Published in Soiled #4 Windowscraper (Chicago, 2013)
In collaboration with Henry Stephens.
Privacy no longer exists in the traditional sense. It is no longer possible for one to engage with society and maintain a private sphere simultaneously. We exist not in physical space, but in the liminal space between relentless waves of twitter posts, facebook updates and faux-ltered instagram snaps – our lives collectively laid out as a singular highlight reel depicting endless excess, excitement and stimulation. When our identities become more based on a virtual presence and less on being seen in the physical world, the former objects and spaces used as identity and status markers lose their meaning as real objects. We filter candle light on our instagram, without necessarily burning a candle. We frame a specic corner of our living room with our camera - posting a photograph of a well-lit, beautiful space, when the rest of the room is a mess or just empty. We post images of creme brulee on our trip to Paris last summer, not the cheap block of cheese bought from a budget suburban grocery store.
One could argue that this constant framing of life turns the entire existence into a staged act, where our physical surroundings are reduced to scenography - a series of images generating simulacra. In a sense this reality is no longer real, but a kind of hyperreality, a Disneyland of everyday life where the reference is more important than the actual experience. To speak with French philosopher Jean Baudrillard, it is as if the hyper-reality needs the “old imaginary like a sympathetic nervous system made up of childhood signals and faked phantasms” (Baudrillard, 13). A critique like Baudrillard’s inevitably also asks for loopholes and ways to a more real reality, an almost utopian negation of the simulacra in order to revive true desires and energies. We are not interested in this, but rather the consequences and possibilities with the given order of simulacra, and what part architecture plays in this process.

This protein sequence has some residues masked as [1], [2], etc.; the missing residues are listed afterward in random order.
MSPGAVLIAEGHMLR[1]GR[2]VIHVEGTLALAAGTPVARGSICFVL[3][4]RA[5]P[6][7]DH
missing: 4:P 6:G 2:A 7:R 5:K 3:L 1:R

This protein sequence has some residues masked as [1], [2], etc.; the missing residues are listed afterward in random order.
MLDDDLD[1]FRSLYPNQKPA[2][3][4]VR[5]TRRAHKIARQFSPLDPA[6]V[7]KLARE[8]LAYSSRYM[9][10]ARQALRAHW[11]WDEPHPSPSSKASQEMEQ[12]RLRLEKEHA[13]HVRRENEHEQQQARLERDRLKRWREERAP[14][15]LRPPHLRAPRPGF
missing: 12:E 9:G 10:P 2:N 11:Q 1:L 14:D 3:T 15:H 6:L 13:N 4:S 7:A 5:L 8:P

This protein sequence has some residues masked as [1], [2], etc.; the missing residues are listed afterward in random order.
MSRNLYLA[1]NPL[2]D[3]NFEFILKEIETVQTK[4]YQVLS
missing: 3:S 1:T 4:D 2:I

Another suitable metaphor for the situation might be found in Jorge Louis Borges’ short story “On Exactitude in Science” (Borges, 325), where the imperial cartographers draw a map with scale and resolution so great that it eventually covers the entire terrain. The map is larger than life. In a similar way our internet-identities are already far greater than our physical selves. The reduction of the entire physical world to the abbreviation “IRL” (In Real Life) is a display of how the priorities between the different worlds have changed dramatically the last decade. The life in the physical world is no longer necessarily more “real” or true than the digital universe. Architecture has been slow to respond to this shift in social dynamics. Therefore, we propose the Stage House as a model for re-institutionalising privacy within the context of a typical domestic home.